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Warren visits Greece, Germany to witness refugee crisis

Elizabeth Warren spoke during a Senate hearing earlier this month. Jacquelyn Martin/Associated Press

WASHINGTON — Senator Elizabeth Warren, in the midst of a six-day trip to Europe focused largely on economic issues and the Syrian refugee crisis, spoke in vivid terms Tuesday about the despair she viewed on the shores of Greece.

The bottom of the rafts that refugees use to travel from Turkey to Greece are “paper thin.” The life preservers are children’s pool floaties. There are areas where children are being held alone, without their parents, the Democratic senator from Massachusetts said.

“Think about what it means to live in a world where parents would send young children off on their own because they were [living in an area] regarded as so dangerous,” Warren said in a joint telephone interview with Senator Jeanne Shaheen of New Hampshire during a stop in Germany.


“The desperation of people fleeing Syria is something you can touch,” she said. “Everything you read about the number of people trying to get out of Syria, who are trying to make it to a place of safety, changes when you see them in person.”

During the trip to Ukraine, Greece, and Germany, the senators visited the Greek island of Lesbos, holding meetings with Greek and United Nations officials in the location where many refugees first arrive from Syria. Warren said refugees were told by traffickers that if they encounter the Greek Coast Guard, they should cut the bottom of the raft with a knife so they begin to sink and the Coast Guard is forced to rescue them.

“Traffickers are getting paid outlandish sums of money to put people in those boats,” Shaheen said. “It’s such a human tragedy, we need to look at what we can do.”

President Obama has announced an additional 10,000 refugees from Syria would be allowed into the United States over the next year. Shaheen said the vetting system needs to be done more quickly, but it’s a challenge when refugees are coming from a volatile region filled with terrorists who want to target the United States.


“We met civil engineers, we met PhDs. We met people who in any ordinary time could build a strong future for themselves and for their country. But they have no opportunities in Syria,” Warren said. “We are all deeply concerned about security issues and the importance of vetting people. It’s clear that good procedures are not yet in place. But it’s also clear that there are many people here who could benefit Europe, the United States.”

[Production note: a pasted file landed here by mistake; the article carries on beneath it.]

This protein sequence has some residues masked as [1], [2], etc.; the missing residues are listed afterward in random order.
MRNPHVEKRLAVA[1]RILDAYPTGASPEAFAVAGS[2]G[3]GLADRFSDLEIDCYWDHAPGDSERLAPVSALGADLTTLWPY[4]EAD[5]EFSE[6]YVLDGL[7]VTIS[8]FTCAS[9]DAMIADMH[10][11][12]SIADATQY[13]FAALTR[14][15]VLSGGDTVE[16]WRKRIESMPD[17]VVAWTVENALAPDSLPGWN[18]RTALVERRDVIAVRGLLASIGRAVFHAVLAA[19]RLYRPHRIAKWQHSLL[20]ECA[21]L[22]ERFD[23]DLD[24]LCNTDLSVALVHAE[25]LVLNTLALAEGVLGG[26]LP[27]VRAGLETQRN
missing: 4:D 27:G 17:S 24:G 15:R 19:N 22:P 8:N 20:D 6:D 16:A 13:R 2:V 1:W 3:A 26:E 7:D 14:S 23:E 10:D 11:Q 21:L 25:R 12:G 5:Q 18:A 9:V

Warren and Shaheen said they met one man Tuesday at a Berlin refugee center who recently fled Kobanî, a city in northern Syria that has been taken by the Islamic State, and is trying to connect with his uncle in Boston so he can continue his profession as a teacher.

“First we started talking teacher to teacher,” said Warren, a longtime college professor. “He wants to teach English literature. He talked about teaching as a calling. But his uncle is an engineer in Boston. He has a plan. That is, to try to join his uncle to try and teach again.”

In addition to the Syrian refugee crisis, the trip is aimed at discussions on the Greek debt crisis and eurozone economic policy. Warren, who has built her political career largely on her policies on the domestic economy, diagnosed some of the issues she sees with the European financial crisis.


“In Greece and Ukraine there are problems with corruption, weakness in the rule of law, the lack of a strong civil society, that completely undermine the economic system,” she said. “I taught commercial law for many years and I understand, it’s not possible to build a strong functional economy without rules . . . most business will follow.

“But instead much of the economy in Greece is run by oligarchs. In Ukraine, 50 percent of the economy is black market now,” she added. “Reforms are urgently needed.”

The problems are compounded, in her view, by the austerity measures being pushed by the European Union and the International Monetary Fund. Those measures, she said, “provoke political backlash, making it much harder for the leaders in either country to develop the kind of countermeasures to corruption that they need to develop.”

“My message to the officials in Greece, to the government of Ukraine, is to focus on transparency, of ridding the country of official corruption,” she said. “But my message in Germany was not to undermine those goals by insisting on unrealistic austerity measures that will ultimately make it much more difficult for either country to grow.”

The senator added, “Change isn’t easy. But people demand it, the economy requires it. And the United States will stand with those who fight for it.”

When the Democratic presidential candidates took the stage in Las Vegas on Tuesday night for their first debate, Warren — who resisted calls by supporters to launch a presidential bid of her own — and Shaheen were in a Berlin hotel next to the Brandenburg Gate.


They were literally halfway across the world. And they said there would be no debate-watch party in Berlin. They didn’t even plan to tune in.

“It’s going to be in the middle of the night,” Shaheen said.

“I look forward to reading about it in the morning papers,” Warren added.

Matt Viser can be reached at matt.viser@globe.com.